Receiving a lung cancer diagnosis may inspire a lot of questions: Will my cancer spread? What are the best treatment options for my type of lung cancer? How well do treatments work?

There are no one-size-fits-all answers to questions about lung cancer—and that can be a good thing. Scientific advances have led to the practice of “precision medicine” or treatments tailored to patients based on the genes and proteins found in their tumor. In cancer treatment, it involves looking at changes in the molecular makeup  of cancer cells to create a care plan that may be tailored and targeted.1 

With researchers increasingly focused on precision medicine approaches that rely on cancer biomarkers, scientists continue to develop potential treatment options that can be personalized for each patient.  

"We have more options for patients than we've ever had before," says Kirsten Duncan, PharmD, U.S. Medical Director, Lung Cancer at Pfizer. "Our hope is that these changes will continue to improve overall survival, and these patients will have the potential for a longer lifespan with a much-improved quality of life."

Let's explore some of these developments and where this exciting field is headed.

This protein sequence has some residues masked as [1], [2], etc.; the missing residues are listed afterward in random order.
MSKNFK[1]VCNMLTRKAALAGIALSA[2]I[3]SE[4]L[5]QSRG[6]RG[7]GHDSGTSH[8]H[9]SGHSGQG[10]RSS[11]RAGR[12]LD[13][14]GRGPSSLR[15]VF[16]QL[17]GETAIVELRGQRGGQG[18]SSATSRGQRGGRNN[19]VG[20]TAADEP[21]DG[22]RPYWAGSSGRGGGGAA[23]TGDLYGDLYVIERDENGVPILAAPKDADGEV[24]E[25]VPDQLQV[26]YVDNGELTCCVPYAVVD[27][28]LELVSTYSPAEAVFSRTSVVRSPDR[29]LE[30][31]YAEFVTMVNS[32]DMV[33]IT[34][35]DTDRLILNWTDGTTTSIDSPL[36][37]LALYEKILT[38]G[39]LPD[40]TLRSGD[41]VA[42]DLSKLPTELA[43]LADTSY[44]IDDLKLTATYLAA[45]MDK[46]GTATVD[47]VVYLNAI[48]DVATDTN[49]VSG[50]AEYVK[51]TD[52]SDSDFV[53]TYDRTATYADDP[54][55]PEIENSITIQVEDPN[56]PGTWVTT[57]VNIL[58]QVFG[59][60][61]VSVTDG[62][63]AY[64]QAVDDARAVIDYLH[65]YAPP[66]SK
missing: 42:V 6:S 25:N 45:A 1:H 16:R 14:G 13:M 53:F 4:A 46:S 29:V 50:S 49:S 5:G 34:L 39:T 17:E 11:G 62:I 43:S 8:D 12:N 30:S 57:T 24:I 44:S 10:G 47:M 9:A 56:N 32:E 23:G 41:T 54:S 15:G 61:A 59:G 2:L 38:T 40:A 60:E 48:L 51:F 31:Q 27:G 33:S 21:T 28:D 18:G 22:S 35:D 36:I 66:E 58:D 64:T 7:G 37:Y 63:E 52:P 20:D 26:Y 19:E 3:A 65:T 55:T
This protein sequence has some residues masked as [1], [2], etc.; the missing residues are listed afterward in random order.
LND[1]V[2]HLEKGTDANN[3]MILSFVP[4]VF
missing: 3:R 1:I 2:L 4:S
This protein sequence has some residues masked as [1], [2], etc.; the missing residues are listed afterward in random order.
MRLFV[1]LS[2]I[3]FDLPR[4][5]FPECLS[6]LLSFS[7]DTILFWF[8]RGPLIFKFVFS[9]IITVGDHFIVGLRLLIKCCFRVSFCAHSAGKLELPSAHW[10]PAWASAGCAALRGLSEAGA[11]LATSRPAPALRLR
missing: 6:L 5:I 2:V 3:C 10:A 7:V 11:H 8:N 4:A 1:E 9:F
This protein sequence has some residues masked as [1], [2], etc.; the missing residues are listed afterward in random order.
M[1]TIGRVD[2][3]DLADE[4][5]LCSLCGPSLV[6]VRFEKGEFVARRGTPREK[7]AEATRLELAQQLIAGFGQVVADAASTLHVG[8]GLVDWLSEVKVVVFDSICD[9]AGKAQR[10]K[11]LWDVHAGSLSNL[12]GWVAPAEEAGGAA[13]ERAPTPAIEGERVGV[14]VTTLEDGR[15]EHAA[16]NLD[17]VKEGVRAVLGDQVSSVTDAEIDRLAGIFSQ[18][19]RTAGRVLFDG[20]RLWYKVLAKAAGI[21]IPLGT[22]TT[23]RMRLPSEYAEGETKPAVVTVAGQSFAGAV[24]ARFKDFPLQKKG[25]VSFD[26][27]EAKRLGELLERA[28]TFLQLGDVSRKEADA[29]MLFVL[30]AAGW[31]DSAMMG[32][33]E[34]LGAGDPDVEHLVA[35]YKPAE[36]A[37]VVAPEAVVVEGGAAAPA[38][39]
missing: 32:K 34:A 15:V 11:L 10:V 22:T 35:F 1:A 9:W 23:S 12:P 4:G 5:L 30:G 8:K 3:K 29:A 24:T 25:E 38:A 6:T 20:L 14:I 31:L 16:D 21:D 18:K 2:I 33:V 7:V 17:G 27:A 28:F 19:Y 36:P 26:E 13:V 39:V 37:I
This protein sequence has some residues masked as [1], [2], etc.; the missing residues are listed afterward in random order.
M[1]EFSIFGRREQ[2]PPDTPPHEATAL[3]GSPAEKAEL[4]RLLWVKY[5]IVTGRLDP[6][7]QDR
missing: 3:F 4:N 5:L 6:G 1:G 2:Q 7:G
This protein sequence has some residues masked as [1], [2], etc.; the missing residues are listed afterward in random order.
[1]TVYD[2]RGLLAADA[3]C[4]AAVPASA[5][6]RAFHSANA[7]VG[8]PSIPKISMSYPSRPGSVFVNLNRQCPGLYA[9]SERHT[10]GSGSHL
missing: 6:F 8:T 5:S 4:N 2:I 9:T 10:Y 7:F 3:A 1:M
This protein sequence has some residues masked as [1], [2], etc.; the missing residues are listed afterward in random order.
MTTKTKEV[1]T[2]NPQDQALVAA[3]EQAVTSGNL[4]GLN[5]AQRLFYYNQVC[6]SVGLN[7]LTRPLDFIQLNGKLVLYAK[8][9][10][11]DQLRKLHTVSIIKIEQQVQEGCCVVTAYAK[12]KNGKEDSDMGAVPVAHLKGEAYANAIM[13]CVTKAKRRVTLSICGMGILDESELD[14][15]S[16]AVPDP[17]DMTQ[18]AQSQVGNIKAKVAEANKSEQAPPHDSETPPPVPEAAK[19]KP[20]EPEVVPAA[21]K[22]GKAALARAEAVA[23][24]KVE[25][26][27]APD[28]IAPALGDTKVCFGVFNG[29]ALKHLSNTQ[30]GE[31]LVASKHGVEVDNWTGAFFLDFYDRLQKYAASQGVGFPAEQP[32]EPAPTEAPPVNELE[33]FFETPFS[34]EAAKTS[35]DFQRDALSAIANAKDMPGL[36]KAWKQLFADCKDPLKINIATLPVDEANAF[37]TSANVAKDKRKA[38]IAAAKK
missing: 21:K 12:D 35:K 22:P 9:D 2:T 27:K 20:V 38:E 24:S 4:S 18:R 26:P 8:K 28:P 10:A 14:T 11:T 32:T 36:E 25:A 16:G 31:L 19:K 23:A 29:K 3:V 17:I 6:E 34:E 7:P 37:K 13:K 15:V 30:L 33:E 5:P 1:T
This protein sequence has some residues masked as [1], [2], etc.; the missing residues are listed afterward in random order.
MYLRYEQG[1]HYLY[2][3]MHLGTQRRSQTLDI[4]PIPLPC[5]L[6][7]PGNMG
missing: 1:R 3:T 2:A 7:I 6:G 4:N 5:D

What Is a Biomarker?

Biomarkers are measurable substances in your tissue or blood that can indicate  normal or abnormal processes in your body.2 For instance, biomarkers can be used to indicate the presence of a disease, if an existing illness has progressed, or the effects of treatment.2

Routine blood tests are often used to check certain biomarkers including, cholesterol levels to assess the risk of coronary artery disease or high blood sugar to diagnose diabetes.3,4 Biomarkers can also be used to check for genes, proteins and other substances to learn more information about a tumor. Testing for cancer biomarkers  can also be called tumor testing, genomic testing or somatic testing.5

"Think of a biomarker in cancer as a fingerprint specific to a molecular or genomic alteration or mutation," says Stan Krulewicz, Senior Medical Director and Precision Medicine Team Lead in the oncology division of Pfizer's U.S. Medical Affairs. "The tumor cell, whether it's lung cancer or any other type of cancer, creates a unique fingerprint with the biomarker at the molecular level."

Biomarkers paint a more detailed picture of your cancer, including its genetic characteristics, how aggressive it is, and its relationship to your immune system. Using this information, your doctor can suggest treatment options that target your specific cancer.5

"It's important to have proper identification of molecular biomarkers as well as PD-L1, a protein that helps keep immune cells from attacking normal cells in the body," Krulewicz says. "It's a great opportunity for prescribers and patients to have a better understanding of the clinical characteristics of a tumor and also to provide approved biomarker-directed therapies in the lung cancer setting."

How Do You Test for a Biomarker?

Biomarker testing is important because it helps your doctor decide if you may benefit from any biomarker-based drug therapies approved by the U.S. Food & Drug Administration (FDA).5 These options help to provide an individualized approach based on the precise characteristics of your tumor.